Once outside she is cold, but there is still a beauty in the falling of snow. She appreciates the way it lies on the streets and covers up the shite that covers up the mud that covers up the shite that she usually walks over. She has seen biscuit tins in the past, like we all have, and she has seen Father Christmas and his elves, like we all have, and she knows how closely this kind of precipitation is related to the giving of gifts and the being of good cheer, jingle bells, jingle bells, jingle all the way. Even if she has rarely experienced it, there is in her no less, probably more, appreciation of the wonder of it all.

One could also argue that Pheby’s matter-of-fact prose is a nod toward the Ithaca episode of Ulysses, which is built around the idea of factual accuracy: interrogative sentences followed by detailed answers. This theory might be a stretch, especially since I have no previous experience of Pheby’s writing, but, considering all the other allusions to the author, it wouldn’t surprise if the style was deliberately put to use.

Above all, Lucia deals with the titular character’s limited agency, the pain of which is put into metaphoric use throughout the novel. Let’s look at one more passage to demonstrate it, or just to appreciate the language, which takes some time to get used to. It can at times be a bit disjointed, but it has its rough beauty:

Move like a wooden soldier, articulate like wood, drill like the others. Not so far from the orders given to living soldiers: be as nothing except what you are ordered to be. Do not exercise judgement in anything. Train in the manners and modes of your trade and execute them by reflex when prompted. Spasm as muscle spasms when an electrical impulse is received. Wear the uniform, exercise the frame into its correct shape. Place your face behind your mask, your head beneath the helmet, hoist the bayonet to your shoulder and learn to relish the abandonment of individuality as a pack wolf bitch learns subservience from the most vicious dog. Invisible the self, cover those brittle hands with white gloves, relineate that jaw with the face straps, cover the gradual erosion of the teeth.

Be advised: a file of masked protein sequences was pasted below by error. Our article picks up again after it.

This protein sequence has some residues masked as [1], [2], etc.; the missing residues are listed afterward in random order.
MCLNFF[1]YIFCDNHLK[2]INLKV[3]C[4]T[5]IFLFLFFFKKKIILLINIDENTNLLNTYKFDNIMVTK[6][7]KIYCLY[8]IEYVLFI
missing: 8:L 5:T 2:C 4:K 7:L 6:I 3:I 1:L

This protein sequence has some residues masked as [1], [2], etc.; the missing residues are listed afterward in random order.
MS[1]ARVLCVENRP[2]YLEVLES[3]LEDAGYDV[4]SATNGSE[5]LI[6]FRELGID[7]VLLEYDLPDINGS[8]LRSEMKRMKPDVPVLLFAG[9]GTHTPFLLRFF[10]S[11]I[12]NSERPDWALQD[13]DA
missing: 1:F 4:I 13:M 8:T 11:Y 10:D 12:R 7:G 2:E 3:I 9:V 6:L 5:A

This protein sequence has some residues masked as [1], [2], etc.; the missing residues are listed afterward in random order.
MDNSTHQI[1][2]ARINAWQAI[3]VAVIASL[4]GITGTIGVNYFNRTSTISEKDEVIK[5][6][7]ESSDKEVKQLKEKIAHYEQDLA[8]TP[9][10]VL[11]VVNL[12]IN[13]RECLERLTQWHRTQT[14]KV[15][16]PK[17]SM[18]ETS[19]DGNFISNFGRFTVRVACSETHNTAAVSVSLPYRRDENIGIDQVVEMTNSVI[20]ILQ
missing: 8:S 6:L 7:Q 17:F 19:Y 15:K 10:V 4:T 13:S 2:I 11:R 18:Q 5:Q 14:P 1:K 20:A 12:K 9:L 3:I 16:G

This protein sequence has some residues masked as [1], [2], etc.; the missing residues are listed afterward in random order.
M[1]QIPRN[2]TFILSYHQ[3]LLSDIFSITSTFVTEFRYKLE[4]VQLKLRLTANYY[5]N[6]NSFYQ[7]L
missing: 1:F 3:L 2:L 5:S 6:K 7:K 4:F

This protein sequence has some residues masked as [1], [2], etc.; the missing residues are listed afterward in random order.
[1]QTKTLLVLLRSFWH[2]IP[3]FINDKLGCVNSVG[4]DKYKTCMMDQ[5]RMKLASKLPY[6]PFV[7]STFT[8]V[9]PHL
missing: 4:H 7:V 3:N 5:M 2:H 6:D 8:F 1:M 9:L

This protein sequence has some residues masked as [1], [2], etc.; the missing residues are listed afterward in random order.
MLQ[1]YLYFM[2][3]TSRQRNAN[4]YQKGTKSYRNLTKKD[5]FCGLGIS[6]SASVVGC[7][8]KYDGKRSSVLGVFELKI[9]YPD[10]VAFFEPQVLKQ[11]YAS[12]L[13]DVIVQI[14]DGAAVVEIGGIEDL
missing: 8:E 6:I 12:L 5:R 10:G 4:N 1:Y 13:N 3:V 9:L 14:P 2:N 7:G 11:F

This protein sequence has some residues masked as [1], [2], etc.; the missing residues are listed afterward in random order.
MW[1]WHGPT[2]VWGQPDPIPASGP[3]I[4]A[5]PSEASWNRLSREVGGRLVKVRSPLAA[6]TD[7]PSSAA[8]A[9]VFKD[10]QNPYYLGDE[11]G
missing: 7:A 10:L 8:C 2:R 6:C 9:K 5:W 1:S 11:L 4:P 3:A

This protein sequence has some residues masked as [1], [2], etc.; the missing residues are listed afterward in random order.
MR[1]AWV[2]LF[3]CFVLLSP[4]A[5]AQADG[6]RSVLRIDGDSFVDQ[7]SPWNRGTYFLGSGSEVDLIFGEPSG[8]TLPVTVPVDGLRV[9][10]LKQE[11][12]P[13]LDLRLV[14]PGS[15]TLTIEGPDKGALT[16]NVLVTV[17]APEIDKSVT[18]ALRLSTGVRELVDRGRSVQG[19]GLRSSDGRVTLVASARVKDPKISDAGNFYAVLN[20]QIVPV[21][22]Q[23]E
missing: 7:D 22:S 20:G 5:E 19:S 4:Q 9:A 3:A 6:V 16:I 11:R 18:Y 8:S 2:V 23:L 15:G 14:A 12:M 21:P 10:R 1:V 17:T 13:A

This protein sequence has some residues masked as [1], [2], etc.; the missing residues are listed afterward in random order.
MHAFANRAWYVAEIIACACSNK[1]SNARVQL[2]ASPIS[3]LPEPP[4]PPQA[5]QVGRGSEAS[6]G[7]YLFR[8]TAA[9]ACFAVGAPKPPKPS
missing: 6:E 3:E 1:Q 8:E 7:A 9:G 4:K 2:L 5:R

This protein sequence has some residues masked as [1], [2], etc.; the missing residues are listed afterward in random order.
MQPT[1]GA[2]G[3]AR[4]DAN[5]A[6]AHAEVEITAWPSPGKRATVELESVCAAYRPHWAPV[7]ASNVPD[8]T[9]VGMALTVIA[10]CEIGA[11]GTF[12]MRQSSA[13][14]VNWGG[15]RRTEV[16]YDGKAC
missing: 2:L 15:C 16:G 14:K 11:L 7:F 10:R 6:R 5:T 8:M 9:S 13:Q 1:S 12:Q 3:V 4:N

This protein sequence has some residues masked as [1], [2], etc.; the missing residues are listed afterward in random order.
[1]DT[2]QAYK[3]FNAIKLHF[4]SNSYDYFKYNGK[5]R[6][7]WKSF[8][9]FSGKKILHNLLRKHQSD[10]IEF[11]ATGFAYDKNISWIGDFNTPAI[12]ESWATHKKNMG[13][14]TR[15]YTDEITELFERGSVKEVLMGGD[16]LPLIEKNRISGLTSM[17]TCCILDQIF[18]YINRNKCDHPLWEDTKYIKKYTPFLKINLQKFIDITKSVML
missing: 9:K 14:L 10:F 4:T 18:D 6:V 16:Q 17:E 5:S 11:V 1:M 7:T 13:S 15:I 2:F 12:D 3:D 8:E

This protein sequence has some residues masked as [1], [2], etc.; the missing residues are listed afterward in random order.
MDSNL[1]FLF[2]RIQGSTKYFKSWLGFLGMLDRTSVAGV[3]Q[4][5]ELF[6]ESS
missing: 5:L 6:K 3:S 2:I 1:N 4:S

Grisly in subject matter, gorgeous in language, and distinctive in execution, Lucia is arguably among the best of this year’s experimental novels, sharing traits with Murmur by Will Eaves and The Cemetery in Barnes by Gabriel Josipovici. A challenging but ultimately rewarding read.